The loan restructuring plan for MSMEs, then called by Fitch Ratings as a “step backwards” when proposed in November, has now been hailed by S Gurumurthy.
The Reserve Bank of India’s one-time loan restructuring plan for ailing MSMEs, rolled out under the new governor Shaktikanta Das, is on the same lines as what the board proposed during a crucial meeting in November, under the then governor Urjit Patel.
The plan, then called by Fitch Ratings as a “step backwards” when proposed in November, has now been hailed by S Gurumurthy, the Modi-government appointee on the RBI board, who was largely seen as pushing for easier lending norms to boost credit flow.
“A major step for the MSMEs with a total liability up to (Rs) 25 crores suffering from past issues and illiquidity, though delayed. Congratulation RBI for the restructure circular,” S Gurumurthy said in a tweet.
A major step for MSMEs with a total liability up to 25cr suffering from past issues and illiquidity, though delayed. Congratulations RBI for the restructure circular. https://t.co/90NH1a2OAg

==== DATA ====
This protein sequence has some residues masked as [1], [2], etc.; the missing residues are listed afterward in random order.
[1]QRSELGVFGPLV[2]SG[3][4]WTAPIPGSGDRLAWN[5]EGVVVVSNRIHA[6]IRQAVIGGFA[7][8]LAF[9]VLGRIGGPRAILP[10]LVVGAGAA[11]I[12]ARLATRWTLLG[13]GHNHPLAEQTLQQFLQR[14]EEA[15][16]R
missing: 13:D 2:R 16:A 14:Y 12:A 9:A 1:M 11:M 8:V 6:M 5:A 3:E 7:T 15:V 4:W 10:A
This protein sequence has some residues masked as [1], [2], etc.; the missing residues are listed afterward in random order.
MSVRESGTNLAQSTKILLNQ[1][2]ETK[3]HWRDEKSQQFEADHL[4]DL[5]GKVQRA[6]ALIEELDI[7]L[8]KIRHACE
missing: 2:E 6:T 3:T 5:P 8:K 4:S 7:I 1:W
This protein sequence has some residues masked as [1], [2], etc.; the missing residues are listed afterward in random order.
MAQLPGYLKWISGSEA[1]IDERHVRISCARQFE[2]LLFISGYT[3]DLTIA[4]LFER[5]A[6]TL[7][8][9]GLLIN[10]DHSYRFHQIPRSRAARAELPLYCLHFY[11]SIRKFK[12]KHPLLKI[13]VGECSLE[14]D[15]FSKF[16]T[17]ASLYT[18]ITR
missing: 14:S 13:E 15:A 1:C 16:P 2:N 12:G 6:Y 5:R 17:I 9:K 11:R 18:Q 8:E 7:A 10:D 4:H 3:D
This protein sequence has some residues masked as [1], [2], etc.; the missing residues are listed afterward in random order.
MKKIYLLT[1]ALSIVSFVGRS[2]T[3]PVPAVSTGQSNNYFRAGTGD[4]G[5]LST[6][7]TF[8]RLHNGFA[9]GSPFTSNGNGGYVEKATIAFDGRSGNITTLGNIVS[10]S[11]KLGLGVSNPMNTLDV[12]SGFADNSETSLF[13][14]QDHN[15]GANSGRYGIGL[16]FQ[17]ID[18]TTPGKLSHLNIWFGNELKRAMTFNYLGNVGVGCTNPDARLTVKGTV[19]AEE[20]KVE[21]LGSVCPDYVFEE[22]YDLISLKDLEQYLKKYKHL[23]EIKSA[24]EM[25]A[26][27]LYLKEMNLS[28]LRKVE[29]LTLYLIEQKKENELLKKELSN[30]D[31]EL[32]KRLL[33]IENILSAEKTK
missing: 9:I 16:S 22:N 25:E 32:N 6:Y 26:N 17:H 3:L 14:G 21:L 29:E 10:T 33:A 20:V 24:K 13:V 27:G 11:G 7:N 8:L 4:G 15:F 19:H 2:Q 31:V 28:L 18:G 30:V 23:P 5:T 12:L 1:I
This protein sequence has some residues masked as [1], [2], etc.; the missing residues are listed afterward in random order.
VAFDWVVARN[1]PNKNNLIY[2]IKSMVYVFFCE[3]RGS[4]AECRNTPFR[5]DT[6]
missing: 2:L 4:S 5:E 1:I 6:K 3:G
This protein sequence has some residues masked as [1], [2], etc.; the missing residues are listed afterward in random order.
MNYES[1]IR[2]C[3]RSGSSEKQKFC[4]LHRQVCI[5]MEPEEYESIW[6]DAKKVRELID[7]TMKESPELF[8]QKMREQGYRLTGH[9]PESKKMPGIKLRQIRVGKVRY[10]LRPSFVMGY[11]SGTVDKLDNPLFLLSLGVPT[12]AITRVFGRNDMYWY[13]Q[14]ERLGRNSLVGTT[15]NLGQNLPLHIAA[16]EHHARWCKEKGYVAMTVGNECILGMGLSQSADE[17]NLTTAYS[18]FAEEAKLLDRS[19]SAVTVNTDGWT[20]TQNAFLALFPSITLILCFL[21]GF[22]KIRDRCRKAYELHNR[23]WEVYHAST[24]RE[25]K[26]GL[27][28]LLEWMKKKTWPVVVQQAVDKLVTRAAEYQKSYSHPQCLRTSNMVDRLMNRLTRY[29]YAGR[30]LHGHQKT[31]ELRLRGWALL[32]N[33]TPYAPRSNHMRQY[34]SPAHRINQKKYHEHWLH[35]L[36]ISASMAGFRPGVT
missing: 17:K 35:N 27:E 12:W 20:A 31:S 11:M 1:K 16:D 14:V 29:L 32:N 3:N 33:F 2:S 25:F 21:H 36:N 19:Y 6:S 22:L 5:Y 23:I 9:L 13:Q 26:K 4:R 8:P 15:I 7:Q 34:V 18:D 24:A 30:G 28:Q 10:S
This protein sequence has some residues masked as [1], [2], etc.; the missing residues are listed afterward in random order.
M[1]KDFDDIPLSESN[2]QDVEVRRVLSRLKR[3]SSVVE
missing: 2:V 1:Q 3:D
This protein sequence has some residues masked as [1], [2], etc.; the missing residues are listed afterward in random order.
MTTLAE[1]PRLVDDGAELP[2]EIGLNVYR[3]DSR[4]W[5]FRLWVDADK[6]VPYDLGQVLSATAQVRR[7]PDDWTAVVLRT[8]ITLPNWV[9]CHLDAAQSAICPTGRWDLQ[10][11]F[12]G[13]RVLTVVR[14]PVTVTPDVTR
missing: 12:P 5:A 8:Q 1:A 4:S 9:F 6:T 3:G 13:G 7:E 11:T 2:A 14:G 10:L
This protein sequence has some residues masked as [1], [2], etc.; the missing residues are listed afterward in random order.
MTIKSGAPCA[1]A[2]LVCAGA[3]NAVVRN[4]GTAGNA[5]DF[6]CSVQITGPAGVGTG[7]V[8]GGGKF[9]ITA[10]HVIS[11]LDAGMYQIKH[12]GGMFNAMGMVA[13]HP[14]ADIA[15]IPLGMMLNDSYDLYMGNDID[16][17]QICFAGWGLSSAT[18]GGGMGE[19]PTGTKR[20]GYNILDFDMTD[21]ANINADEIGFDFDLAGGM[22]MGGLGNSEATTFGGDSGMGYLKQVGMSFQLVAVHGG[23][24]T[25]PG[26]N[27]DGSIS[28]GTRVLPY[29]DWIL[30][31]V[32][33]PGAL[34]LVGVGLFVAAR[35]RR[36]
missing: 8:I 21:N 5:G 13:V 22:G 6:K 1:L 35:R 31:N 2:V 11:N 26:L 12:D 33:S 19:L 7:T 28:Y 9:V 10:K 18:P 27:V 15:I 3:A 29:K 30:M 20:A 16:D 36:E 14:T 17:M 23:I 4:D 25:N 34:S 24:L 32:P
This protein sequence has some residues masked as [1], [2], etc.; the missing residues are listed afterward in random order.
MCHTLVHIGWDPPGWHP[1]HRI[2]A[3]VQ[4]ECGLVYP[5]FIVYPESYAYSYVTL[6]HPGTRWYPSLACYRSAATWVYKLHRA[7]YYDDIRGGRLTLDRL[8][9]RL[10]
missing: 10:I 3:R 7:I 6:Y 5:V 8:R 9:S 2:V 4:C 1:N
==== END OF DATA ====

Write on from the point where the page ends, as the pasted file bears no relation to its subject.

— S Gurumurthy (@sgurumurthy) January 1, 2019
On the other hand, soon after the November meeting between RBI and the central board, Fitch Ratings in an interview had said that the risks of the plan will manifest within 6-9 months. The banks are unlikely to be prudent in restructuring loans given out to MSMEs (micro, small and medium enterprises), Saswata Guha, Fitch Ratings Director (Financial Institutions), said in an interview to PTI in late November. It’s never a good idea to relax lending norms to spur economic growth, Guha had said.
According to the RBI circular, banks would consider for restructuring those loans of up to Rs 25 crore to MSMEs that are classified as ‘standard’ as on 1 January 2019. Only those stressed loans would be considered for restructuring that are not yet classified as Non-Performing Loans. The process of restructuring has to be implemented by March 31, 2020.
Mint Street Memo, a report published by the RBI observes that though the contribution in credit lending by the NBFC’s is increasing, almost 90% of the credit to the MSMEs come from formal sources — banks. In FY2018 alone, almost 25% of the total commercial lendings was meted out to the MSMEs.
MSMEs have been reeling under a severe cash crunch, a problem which was further compounded by Demonetization and GST implementation. In such a scenario, the demand for easing of the NPA rules for small businesses has been gaining considerable momentum.
The Micro, Small and Medium businesses contribute to around half of the manufacturing sector activity and employment to 12 crore people, which is second only to the agricultural sector.
- By Sania Ashraf